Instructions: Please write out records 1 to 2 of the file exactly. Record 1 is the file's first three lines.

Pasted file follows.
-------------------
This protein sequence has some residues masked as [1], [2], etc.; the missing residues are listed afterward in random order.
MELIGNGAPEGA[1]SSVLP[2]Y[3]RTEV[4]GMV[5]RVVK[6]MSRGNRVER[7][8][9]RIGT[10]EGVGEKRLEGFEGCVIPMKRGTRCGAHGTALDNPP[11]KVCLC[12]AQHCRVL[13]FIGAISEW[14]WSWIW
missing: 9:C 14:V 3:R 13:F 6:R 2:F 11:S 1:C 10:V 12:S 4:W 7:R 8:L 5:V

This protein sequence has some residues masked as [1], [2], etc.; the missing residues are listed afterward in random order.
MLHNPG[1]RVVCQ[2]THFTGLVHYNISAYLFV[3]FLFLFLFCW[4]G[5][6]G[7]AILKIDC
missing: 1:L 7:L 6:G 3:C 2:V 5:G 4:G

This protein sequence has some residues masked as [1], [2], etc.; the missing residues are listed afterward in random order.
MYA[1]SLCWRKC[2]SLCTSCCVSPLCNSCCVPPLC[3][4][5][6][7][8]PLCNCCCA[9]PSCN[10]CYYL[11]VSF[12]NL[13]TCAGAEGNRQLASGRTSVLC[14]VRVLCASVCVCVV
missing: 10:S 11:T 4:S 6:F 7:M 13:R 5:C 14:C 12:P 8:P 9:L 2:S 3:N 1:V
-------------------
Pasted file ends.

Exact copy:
This protein sequence has some residues masked as [1], [2], etc.; the missing residues are listed afterward in random order.
MELIGNGAPEGA[1]SSVLP[2]Y[3]RTEV[4]GMV[5]RVVK[6]MSRGNRVER[7][8][9]RIGT[10]EGVGEKRLEGFEGCVIPMKRGTRCGAHGTALDNPP[11]KVCLC[12]AQHCRVL[13]FIGAISEW[14]WSWIW
missing: 9:C 14:V 3:R 13:F 6:R 2:F 11:S 1:C 10:V 12:S 4:W 7:R 8:L 5:V

This protein sequence has some residues masked as [1], [2], etc.; the missing residues are listed afterward in random order.
MLHNPG[1]RVVCQ[2]THFTGLVHYNISAYLFV[3]FLFLFLFCW[4]G[5][6]G[7]AILKIDC
missing: 1:L 7:L 6:G 3:C 2:V 5:G 4:G